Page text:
US Geochemical
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Geochemical Analysis for Oil and Gas Exploration

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Email:

jmfausnaugh@geotech.org


Telephone:

(720) 445-6455



   

US Geochemical


Address:

4945 South Routt Street


Littleton, CO, 80127


Office hours:

8:00 a.m. to 5:00 p.m.

 

US Geochemical began in 1994 as a Bulletin Board Service to connect oil and gas explorationists with Surface Exploration Technologists for the purpose of educating the oil and gas industry about the benefits of microseep detection. US Geochemical initially supported the APGE with webspace, put the first AAPG conference notices online, and supplied online publication listings for the Mississippi Geological Survey.

US Geochemical now gets more than 10,000 hits per year and has the most comprehensive list of SET contractors available. In 2004 US Geochemical officially joined the other contractors and provides analytical services to those interested in using Surface Exploration Technologies.

James M. Fausnaugh received a Bachelor of Science Degree from Fort Lewis College in geology in 1978.

Following graduation he worked on the NURE Project in northeastern Nevada, acquiring water and stream sediment samples for chemical analysis. This was followed by a year at Skyline Laboratories and Golden Labs, where he performed chemical analyses for numerous elements. At Skyline he spent time in sample preparation as well as learning various methods of sample digestion. At Golden Labs he helped develop and calibrate the Iodine method that is currently used as a petroleum indicator.

In 1980, he joined Petro-Labs, Inc. as Field Operations Manager.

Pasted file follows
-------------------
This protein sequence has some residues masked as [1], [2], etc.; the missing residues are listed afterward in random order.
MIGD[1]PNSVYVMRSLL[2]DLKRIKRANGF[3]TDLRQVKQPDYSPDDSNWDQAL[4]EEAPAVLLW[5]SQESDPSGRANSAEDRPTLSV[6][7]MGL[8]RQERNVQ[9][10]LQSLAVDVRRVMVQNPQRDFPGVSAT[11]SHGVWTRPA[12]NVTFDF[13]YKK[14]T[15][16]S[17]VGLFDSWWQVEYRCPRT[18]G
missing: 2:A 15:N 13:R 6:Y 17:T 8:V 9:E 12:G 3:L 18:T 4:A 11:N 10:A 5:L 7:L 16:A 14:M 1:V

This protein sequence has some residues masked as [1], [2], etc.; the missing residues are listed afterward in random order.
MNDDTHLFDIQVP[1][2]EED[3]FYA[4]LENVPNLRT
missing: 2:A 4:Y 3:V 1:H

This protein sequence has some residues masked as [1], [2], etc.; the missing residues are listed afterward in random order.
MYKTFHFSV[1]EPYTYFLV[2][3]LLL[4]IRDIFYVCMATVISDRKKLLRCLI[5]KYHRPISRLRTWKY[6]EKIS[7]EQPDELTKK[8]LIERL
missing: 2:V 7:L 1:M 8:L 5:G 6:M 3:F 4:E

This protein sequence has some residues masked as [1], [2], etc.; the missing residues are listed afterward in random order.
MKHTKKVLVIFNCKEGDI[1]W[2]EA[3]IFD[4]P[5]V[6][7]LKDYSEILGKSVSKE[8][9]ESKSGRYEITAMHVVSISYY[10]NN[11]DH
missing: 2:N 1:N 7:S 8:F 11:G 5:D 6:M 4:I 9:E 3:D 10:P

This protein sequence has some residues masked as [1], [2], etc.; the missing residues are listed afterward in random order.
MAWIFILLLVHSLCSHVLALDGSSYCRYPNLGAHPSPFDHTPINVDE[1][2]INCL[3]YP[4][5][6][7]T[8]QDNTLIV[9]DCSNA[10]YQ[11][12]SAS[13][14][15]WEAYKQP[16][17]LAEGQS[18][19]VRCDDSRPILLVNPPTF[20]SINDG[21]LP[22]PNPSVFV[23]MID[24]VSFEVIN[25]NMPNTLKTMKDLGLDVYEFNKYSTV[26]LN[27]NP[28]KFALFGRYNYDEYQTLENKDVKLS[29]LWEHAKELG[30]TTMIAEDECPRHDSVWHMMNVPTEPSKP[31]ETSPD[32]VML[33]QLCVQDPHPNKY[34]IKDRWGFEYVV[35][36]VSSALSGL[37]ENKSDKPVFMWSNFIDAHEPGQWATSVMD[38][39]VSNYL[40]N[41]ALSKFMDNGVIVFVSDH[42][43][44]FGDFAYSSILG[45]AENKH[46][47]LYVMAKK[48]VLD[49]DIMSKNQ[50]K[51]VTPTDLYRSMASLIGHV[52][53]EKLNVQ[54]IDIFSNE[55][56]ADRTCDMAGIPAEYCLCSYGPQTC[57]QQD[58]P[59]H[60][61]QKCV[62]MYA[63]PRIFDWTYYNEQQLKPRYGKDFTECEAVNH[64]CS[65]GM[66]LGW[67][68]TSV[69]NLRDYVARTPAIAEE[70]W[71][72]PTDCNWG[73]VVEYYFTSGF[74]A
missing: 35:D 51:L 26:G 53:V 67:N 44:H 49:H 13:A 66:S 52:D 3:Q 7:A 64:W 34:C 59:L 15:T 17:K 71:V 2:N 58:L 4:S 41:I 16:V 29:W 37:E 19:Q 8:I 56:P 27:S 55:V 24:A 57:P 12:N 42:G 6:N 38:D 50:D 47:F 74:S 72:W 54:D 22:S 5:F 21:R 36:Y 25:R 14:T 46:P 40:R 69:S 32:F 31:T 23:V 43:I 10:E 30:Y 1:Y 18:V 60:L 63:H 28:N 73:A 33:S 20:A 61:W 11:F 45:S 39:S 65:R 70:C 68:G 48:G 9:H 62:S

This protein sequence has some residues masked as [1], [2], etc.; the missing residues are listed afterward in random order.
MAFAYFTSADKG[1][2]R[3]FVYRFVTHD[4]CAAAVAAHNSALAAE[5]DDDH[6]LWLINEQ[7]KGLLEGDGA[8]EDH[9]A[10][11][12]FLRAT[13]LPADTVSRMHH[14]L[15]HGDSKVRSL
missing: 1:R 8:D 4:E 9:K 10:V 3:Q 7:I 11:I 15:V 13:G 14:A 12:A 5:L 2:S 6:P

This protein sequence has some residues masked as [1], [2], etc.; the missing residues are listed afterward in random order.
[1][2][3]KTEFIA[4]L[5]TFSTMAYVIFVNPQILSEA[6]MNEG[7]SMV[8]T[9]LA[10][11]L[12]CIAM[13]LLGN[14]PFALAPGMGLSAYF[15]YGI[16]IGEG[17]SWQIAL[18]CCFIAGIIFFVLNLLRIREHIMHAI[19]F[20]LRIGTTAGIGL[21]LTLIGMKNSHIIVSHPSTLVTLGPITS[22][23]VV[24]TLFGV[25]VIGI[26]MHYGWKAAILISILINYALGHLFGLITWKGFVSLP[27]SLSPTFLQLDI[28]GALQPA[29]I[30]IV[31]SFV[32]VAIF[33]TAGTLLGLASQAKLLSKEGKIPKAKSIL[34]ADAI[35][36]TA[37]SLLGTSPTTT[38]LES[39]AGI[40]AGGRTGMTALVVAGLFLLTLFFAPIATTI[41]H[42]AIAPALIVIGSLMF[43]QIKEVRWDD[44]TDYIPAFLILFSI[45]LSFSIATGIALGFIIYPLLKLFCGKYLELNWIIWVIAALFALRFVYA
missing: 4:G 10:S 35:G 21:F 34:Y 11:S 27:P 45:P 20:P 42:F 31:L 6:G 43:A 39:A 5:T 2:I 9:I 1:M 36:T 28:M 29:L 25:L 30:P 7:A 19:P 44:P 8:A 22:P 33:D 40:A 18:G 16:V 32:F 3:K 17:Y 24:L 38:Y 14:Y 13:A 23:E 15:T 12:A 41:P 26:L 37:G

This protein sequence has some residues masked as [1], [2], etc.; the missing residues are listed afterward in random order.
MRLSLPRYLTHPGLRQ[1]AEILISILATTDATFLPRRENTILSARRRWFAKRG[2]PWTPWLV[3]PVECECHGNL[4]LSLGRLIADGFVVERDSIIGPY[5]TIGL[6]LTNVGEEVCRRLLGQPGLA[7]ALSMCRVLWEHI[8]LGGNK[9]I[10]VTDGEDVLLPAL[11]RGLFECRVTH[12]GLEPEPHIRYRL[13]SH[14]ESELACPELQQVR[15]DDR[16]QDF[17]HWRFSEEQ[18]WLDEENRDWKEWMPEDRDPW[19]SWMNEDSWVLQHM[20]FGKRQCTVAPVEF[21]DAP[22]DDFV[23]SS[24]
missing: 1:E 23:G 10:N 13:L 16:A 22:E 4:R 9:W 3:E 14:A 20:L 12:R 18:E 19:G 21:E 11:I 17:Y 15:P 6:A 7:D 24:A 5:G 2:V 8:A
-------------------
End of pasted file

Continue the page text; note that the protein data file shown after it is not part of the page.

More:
The following year he joined GRDC, Inc. He was instrumental in developing and refining new and existing geochemical techniques for the exploration of petroleum. In 1986 he researched, modified, and applied the Eh, pH, and conductivity suite of exploration tools. In addition he developed and applied modern statistical analytical techniques to the interpretation of surface geochemical data. Methods he developed were used in two analog studies by the Colorado School of Mines Reservoir Characterization Project.

He is a 30 year member of the American Association of Petroleum Geologists, and past President of the Rocky Mountain Chapter of the Association of Petroleum Geochemical Explorationists.

Allexan, S., Fausnaugh, J., Goudge, C., and Tedesco, S., 1986. The Use of Iodine in Geochemical Exploration for Hydrocarbons. APGE Bulletin v. 2, no. 1, p. 71-93, December.

Tedesco, S., Goudge, C., Fausnaugh, J., Allexan, S., 1987. Iodine - An Exploration Tool for Oil and Gas. Oil and Gas Journal, v. 85, no.26, p. 74-77, June 29.

Fausnaugh, J. M., 1989. The Effect of High Soil Conductivity on Headspace Gas Sampling Techniques. APGE Bulletin, v. 5, no. 1, pp. 96-115, December.

Fausnaugh, J. M. 1994. The pH-Eh Relationship in the Detection of Near Surface Hydrocarbons.  AAPG Hedberg Research Conference, Near Surface Expressions of Hydrocarbon Migration, April 24-28, 1994, Vancouver, British Columbia, Canada.